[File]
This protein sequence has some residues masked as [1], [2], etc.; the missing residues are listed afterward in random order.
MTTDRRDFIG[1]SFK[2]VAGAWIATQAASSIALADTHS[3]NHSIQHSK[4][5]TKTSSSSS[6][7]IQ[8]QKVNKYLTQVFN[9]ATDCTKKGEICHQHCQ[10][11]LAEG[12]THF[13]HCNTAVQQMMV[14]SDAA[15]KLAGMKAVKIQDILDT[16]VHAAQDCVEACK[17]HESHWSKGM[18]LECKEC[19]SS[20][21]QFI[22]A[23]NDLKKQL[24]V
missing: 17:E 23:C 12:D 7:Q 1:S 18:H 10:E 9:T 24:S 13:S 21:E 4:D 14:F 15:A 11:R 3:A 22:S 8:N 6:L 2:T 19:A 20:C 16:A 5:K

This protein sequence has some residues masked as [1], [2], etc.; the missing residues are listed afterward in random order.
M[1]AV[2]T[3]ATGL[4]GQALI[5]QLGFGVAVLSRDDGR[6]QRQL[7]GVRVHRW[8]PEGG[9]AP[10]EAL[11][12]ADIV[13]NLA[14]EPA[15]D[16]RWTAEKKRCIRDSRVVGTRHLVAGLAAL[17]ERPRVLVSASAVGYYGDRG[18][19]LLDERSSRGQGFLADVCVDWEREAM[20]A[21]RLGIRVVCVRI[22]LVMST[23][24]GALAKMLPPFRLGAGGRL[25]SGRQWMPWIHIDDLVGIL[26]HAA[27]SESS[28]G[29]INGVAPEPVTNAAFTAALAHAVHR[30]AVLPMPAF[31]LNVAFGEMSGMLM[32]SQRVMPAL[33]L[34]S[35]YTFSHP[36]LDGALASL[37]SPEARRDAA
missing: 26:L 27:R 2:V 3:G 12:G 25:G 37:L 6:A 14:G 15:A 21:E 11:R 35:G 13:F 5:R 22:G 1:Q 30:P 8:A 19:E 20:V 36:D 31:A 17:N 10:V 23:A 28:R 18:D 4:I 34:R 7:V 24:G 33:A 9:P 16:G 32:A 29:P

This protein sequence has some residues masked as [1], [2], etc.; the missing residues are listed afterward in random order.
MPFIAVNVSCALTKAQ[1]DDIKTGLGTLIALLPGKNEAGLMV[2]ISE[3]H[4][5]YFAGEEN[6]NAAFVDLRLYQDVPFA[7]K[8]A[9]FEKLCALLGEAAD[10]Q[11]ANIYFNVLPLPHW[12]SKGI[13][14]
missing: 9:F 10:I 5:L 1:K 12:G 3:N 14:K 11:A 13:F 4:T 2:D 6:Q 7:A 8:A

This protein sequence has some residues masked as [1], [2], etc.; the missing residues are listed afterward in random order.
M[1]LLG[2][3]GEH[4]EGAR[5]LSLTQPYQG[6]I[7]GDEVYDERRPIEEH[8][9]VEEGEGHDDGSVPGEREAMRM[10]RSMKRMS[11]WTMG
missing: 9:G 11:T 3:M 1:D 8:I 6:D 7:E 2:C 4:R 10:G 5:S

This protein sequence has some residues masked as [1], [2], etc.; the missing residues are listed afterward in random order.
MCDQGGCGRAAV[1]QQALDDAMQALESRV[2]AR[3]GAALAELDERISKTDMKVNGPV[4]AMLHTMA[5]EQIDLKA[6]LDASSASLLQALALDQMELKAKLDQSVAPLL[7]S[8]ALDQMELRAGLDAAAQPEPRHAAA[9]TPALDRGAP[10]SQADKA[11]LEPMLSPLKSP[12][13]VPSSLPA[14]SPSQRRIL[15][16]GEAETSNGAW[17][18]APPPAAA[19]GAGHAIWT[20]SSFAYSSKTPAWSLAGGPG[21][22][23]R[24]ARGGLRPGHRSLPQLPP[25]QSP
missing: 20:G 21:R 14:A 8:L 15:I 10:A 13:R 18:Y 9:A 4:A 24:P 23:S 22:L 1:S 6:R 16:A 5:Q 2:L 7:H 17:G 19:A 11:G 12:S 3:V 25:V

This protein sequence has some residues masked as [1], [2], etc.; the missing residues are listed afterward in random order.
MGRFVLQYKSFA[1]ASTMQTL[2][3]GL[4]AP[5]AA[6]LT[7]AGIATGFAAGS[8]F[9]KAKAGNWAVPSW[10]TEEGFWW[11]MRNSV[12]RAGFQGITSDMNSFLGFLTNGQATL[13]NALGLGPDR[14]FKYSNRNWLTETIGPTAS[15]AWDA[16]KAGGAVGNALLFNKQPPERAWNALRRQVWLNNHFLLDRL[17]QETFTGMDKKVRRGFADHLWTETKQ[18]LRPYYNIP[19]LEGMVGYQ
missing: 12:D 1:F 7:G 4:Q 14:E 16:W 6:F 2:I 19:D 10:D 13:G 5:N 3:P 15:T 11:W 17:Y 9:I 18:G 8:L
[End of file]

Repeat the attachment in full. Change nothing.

This protein sequence has some residues masked as [1], [2], etc.; the missing residues are listed afterward in random order.
MTTDRRDFIG[1]SFK[2]VAGAWIATQAASSIALADTHS[3]NHSIQHSK[4][5]TKTSSSSS[6][7]IQ[8]QKVNKYLTQVFN[9]ATDCTKKGEICHQHCQ[10][11]LAEG[12]THF[13]HCNTAVQQMMV[14]SDAA[15]KLAGMKAVKIQDILDT[16]VHAAQDCVEACK[17]HESHWSKGM[18]LECKEC[19]SS[20][21]QFI[22]A[23]NDLKKQL[24]V
missing: 17:E 23:C 12:D 7:Q 1:S 18:H 10:E 9:T 24:S 13:S 21:E 4:D 14:F 15:A 11:R 3:A 22:S 8:N 6:L 2:T 19:A 20:C 16:A 5:K

This protein sequence has some residues masked as [1], [2], etc.; the missing residues are listed afterward in random order.
M[1]AV[2]T[3]ATGL[4]GQALI[5]QLGFGVAVLSRDDGR[6]QRQL[7]GVRVHRW[8]PEGG[9]AP[10]EAL[11][12]ADIV[13]NLA[14]EPA[15]D[16]RWTAEKKRCIRDSRVVGTRHLVAGLAAL[17]ERPRVLVSASAVGYYGDRG[18][19]LLDERSSRGQGFLADVCVDWEREAM[20]A[21]RLGIRVVCVRI[22]LVMST[23][24]GALAKMLPPFRLGAGGRL[25]SGRQWMPWIHIDDLVGIL[26]HAA[27]SESS[28]G[29]INGVAPEPVTNAAFTAALAHAVHR[30]AVLPMPAF[31]LNVAFGEMSGMLM[32]SQRVMPAL[33]L[34]S[35]YTFSHP[36]LDGALASL[37]SPEARRDAA
missing: 26:L 27:R 2:V 3:G 12:G 25:G 37:L 6:A 14:G 15:A 21:E 11:R 35:G 13:F 5:R 22:G 1:Q 30:P 8:A 19:E 20:V 36:D 31:A 17:N 10:V 23:A 28:R 18:D 4:I 34:R 7:V 24:G 33:A 9:P 16:G 32:A 29:P

This protein sequence has some residues masked as [1], [2], etc.; the missing residues are listed afterward in random order.
MPFIAVNVSCALTKAQ[1]DDIKTGLGTLIALLPGKNEAGLMV[2]ISE[3]H[4][5]YFAGEEN[6]NAAFVDLRLYQDVPFA[7]K[8]A[9]FEKLCALLGEAAD[10]Q[11]ANIYFNVLPLPHW[12]SKGI[13][14]
missing: 9:F 10:I 5:L 1:K 12:G 3:N 14:K 11:A 13:F 4:T 2:D 6:Q 7:A 8:A

This protein sequence has some residues masked as [1], [2], etc.; the missing residues are listed afterward in random order.
M[1]LLG[2][3]GEH[4]EGAR[5]LSLTQPYQG[6]I[7]GDEVYDERRPIEEH[8][9]VEEGEGHDDGSVPGEREAMRM[10]RSMKRMS[11]WTMG
missing: 9:G 11:T 3:M 1:D 8:I 6:D 7:E 2:C 4:R 10:G 5:S

This protein sequence has some residues masked as [1], [2], etc.; the missing residues are listed afterward in random order.
MCDQGGCGRAAV[1]QQALDDAMQALESRV[2]AR[3]GAALAELDERISKTDMKVNGPV[4]AMLHTMA[5]EQIDLKA[6]LDASSASLLQALALDQMELKAKLDQSVAPLL[7]S[8]ALDQMELRAGLDAAAQPEPRHAAA[9]TPALDRGAP[10]SQADKA[11]LEPMLSPLKSP[12][13]VPSSLPA[14]SPSQRRIL[15][16]GEAETSNGAW[17][18]APPPAAA[19]GAGHAIWT[20]SSFAYSSKTPAWSLAGGPG[21][22][23]R[24]ARGGLRPGHRSLPQLPP[25]QSP
missing: 20:G 21:R 14:A 8:L 15:I 10:A 13:R 18:Y 9:A 4:A 24:P 23:S 22:L 1:S 6:R 16:A 5:Q 2:L 7:H 17:G 19:A 11:G 12:S 3:V 25:V

This protein sequence has some residues masked as [1], [2], etc.; the missing residues are listed afterward in random order.
MGRFVLQYKSFA[1]ASTMQTL[2][3]GL[4]AP[5]AA[6]LT[7]AGIATGFAAGS[8]F[9]KAKAGNWAVPSW[10]TEEGFWW[11]MRNSV[12]RAGFQGITSDMNSFLGFLTNGQATL[13]NALGLGPDR[14]FKYSNRNWLTETIGPTAS[15]AWDA[16]KAGGAVGNALLFNKQPPERAWNALRRQVWLNNHFLLDRL[17]QETFTGMDKKVRRGFADHLWTETKQ[18]LRPYYNIP[19]LEGMVGYQ
missing: 12:D 1:F 7:G 4:Q 14:E 16:W 6:F 2:I 19:D 10:D 13:G 5:N 3:P 15:T 11:W 17:Y 9:I 18:G 8:L